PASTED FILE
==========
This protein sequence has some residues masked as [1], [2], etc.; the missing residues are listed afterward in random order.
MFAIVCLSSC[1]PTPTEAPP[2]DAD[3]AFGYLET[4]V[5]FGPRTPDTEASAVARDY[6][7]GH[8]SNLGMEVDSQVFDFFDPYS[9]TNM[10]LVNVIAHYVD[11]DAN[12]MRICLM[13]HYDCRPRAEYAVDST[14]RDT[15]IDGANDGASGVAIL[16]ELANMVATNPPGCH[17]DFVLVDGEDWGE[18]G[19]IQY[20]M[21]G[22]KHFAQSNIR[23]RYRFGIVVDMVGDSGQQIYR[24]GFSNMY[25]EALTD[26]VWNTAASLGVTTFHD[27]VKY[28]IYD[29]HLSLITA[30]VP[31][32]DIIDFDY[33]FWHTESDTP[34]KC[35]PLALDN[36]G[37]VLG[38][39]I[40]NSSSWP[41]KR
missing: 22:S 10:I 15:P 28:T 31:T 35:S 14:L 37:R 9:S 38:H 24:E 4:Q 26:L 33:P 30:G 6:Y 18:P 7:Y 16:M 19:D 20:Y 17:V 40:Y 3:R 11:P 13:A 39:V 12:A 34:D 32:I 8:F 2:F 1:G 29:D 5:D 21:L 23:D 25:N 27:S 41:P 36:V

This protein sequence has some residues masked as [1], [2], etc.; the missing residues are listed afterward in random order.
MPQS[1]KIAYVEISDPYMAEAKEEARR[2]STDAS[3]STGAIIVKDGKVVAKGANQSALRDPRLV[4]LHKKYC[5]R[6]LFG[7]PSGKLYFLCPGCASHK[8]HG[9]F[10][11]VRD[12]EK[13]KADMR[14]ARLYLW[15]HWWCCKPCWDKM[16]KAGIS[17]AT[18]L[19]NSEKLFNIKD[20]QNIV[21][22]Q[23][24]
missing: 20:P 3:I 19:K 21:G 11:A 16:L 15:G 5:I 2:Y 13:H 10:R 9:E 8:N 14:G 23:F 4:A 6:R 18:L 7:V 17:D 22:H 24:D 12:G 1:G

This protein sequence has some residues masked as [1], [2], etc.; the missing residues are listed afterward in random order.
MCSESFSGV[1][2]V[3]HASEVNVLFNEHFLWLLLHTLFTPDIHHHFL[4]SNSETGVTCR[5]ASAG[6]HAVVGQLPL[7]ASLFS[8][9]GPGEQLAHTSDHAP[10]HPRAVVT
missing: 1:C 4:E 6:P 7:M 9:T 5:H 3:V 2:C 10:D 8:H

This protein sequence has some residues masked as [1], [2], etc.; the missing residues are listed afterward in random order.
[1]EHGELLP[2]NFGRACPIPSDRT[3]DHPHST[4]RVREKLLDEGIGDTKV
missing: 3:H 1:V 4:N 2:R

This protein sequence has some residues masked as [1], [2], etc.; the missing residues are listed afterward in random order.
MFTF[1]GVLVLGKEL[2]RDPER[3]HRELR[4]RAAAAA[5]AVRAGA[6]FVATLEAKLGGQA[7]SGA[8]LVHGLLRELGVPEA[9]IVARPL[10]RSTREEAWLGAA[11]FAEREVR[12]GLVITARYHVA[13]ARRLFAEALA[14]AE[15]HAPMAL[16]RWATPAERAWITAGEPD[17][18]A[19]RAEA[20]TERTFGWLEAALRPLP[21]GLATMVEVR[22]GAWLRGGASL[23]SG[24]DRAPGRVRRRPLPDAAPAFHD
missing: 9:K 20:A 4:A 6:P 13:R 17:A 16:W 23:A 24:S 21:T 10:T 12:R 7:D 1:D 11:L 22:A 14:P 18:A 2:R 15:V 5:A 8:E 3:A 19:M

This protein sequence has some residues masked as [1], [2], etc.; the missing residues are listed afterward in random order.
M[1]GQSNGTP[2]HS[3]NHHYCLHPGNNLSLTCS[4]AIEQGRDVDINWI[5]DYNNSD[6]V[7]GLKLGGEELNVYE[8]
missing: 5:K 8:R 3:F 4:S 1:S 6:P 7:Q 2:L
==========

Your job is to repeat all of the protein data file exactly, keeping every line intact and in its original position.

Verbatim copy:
This protein sequence has some residues masked as [1], [2], etc.; the missing residues are listed afterward in random order.
MFAIVCLSSC[1]PTPTEAPP[2]DAD[3]AFGYLET[4]V[5]FGPRTPDTEASAVARDY[6][7]GH[8]SNLGMEVDSQVFDFFDPYS[9]TNM[10]LVNVIAHYVD[11]DAN[12]MRICLM[13]HYDCRPRAEYAVDST[14]RDT[15]IDGANDGASGVAIL[16]ELANMVATNPPGCH[17]DFVLVDGEDWGE[18]G[19]IQY[20]M[21]G[22]KHFAQSNIR[23]RYRFGIVVDMVGDSGQQIYR[24]GFSNMY[25]EALTD[26]VWNTAASLGVTTFHD[27]VKY[28]IYD[29]HLSLITA[30]VP[31][32]DIIDFDY[33]FWHTESDTP[34]KC[35]PLALDN[36]G[37]VLG[38][39]I[40]NSSSWP[41]KR
missing: 22:S 10:I 15:P 28:T 31:T 35:S 14:L 37:R 9:S 38:H 24:E 4:Q 26:L 33:P 30:G 6:Y 18:P 7:Y 16:M 19:D 20:Y 17:V 40:Y 3:R 11:P 13:A 39:V 12:A 34:D 32:I 8:F 2:F 1:G 29:D 5:D 21:L 23:D 25:N 27:S 41:P 36:V

This protein sequence has some residues masked as [1], [2], etc.; the missing residues are listed afterward in random order.
MPQS[1]KIAYVEISDPYMAEAKEEARR[2]STDAS[3]STGAIIVKDGKVVAKGANQSALRDPRLV[4]LHKKYC[5]R[6]LFG[7]PSGKLYFLCPGCASHK[8]HG[9]F[10][11]VRD[12]EK[13]KADMR[14]ARLYLW[15]HWWCCKPCWDKM[16]KAGIS[17]AT[18]L[19]NSEKLFNIKD[20]QNIV[21][22]Q[23][24]
missing: 20:P 3:I 19:K 21:G 11:A 16:L 15:G 5:I 2:Y 13:H 10:R 9:E 8:N 14:G 23:F 4:A 6:R 18:L 7:V 17:D 22:H 24:D 12:G 1:G

This protein sequence has some residues masked as [1], [2], etc.; the missing residues are listed afterward in random order.
MCSESFSGV[1][2]V[3]HASEVNVLFNEHFLWLLLHTLFTPDIHHHFL[4]SNSETGVTCR[5]ASAG[6]HAVVGQLPL[7]ASLFS[8][9]GPGEQLAHTSDHAP[10]HPRAVVT
missing: 1:C 4:E 6:P 7:M 9:T 5:H 3:V 2:C 10:D 8:H

This protein sequence has some residues masked as [1], [2], etc.; the missing residues are listed afterward in random order.
[1]EHGELLP[2]NFGRACPIPSDRT[3]DHPHST[4]RVREKLLDEGIGDTKV
missing: 3:H 1:V 4:N 2:R

This protein sequence has some residues masked as [1], [2], etc.; the missing residues are listed afterward in random order.
MFTF[1]GVLVLGKEL[2]RDPER[3]HRELR[4]RAAAAA[5]AVRAGA[6]FVATLEAKLGGQA[7]SGA[8]LVHGLLRELGVPEA[9]IVARPL[10]RSTREEAWLGAA[11]FAEREVR[12]GLVITARYHVA[13]ARRLFAEALA[14]AE[15]HAPMAL[16]RWATPAERAWITAGEPD[17][18]A[19]RAEA[20]TERTFGWLEAALRPLP[21]GLATMVEVR[22]GAWLRGGASL[23]SG[24]DRAPGRVRRRPLPDAAPAFHD
missing: 9:K 20:A 4:A 6:P 13:R 17:A 16:W 23:A 24:S 21:T 10:T 12:R 7:D 1:D 11:L 22:A 14:P 18:A 2:R 15:V 5:A 8:E 3:A 19:M

This protein sequence has some residues masked as [1], [2], etc.; the missing residues are listed afterward in random order.
M[1]GQSNGTP[2]HS[3]NHHYCLHPGNNLSLTCS[4]AIEQGRDVDINWI[5]DYNNSD[6]V[7]GLKLGGEELNVYE[8]
missing: 5:K 8:R 3:F 4:S 1:S 6:P 7:Q 2:L